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    I'm not sure "slanted" is a fair term in all cases. I distinctly remember being taught that lemmings commit mass suicide by running off the cliffs. I remember being taught that the Japanese fired the first shots at Pearl harbor when in fact we did by sinking one of their subs. But, yeah, sometimes historical events suddenly take on a whole new view. I think every American serviceman that survived WWII is/was glad we dropped the atomic bomb on Japan and wished we'd done it sooner. Now many American feel it made us war criminals. Go figure.
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    I recommend you get yourself to an old bookstore and go to the American history section and if there's a particular period of history you're looking for, like The Civil War, find a book that was written about it right after that period. You'll find all sorts of information that have been long forgotten or not important enough to write in new books. I've got some books from the 1800s to 1920s. Some of them can be politically incorrect, sexist, racist etc. by today's standards (my Cyclopedia form the late 1800s that covers important women's topics, for example) but are great representations of how people actually were back then. As an extra bonus, they have some really beautiful covers that are great for display.
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    The Federalist Papers
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    I'd rather be lucky than good any day

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    Although a newer read, I can suggest David Barton's "The Jefferson Lies". In it, he explains how modern historians have revised history and slanted actual events. He also suggests reading original publications and pre 1900 publishing dates.
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    You have to be very, very careful about what constitutes "non-slanted" history books. Remember that winners get to write the history. As an example, in school in the 60's I heard all about how the mean old British sailed into Washington, D.C. and torched the town, and that's when Dolly Madison saved all the paintings in the White House. Absolutely true. However, the same history books left out the little bit about the Americans having burned Toronto, the British capital of North America, the year before, and burning Washington was symbolic retribution.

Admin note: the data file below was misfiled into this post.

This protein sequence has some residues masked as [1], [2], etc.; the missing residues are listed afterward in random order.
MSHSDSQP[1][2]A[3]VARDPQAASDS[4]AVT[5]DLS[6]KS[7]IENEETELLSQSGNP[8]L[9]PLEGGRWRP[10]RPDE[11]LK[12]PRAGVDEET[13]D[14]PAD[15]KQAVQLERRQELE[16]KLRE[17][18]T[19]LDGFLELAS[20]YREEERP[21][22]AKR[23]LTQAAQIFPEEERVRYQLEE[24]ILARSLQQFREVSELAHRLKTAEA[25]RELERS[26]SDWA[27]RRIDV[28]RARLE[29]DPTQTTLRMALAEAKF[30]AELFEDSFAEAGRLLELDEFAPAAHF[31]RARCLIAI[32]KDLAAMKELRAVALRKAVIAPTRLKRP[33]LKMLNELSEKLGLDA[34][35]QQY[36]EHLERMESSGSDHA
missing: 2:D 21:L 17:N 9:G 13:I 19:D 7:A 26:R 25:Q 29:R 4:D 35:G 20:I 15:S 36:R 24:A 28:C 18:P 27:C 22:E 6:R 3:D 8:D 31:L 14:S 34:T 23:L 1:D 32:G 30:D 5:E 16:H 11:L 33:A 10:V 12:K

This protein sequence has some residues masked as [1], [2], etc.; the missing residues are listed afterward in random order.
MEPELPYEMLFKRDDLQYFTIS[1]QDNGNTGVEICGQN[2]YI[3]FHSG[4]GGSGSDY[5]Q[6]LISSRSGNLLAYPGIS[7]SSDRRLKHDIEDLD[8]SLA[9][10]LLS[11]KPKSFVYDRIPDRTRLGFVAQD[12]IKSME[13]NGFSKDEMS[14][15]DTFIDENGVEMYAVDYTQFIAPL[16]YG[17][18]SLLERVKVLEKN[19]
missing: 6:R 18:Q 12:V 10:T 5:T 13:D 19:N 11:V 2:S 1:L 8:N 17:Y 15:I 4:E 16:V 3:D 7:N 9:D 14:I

I think ultimately all history books will have the bias of the author, so you really need to approach a given topic from more than one viewpoint. Fore example, an excellent book about Teddy Roosevelt is "Theodore Rex" by Edmund Morris, but this view of TR is trashed by those who paint him with the broad brush of a "progressive."
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    Surely you are not talking about history books that we had in grammer and HS back in the 70's and 80's! They did not give an honest portraly of how we treated Native American Indians, gloss over the horros of slavery, never explain about the true reasons why we went into WW I and WW II.

    Basically the history books we got only showed America in a good light and hardly mentions anything that would make America look bad.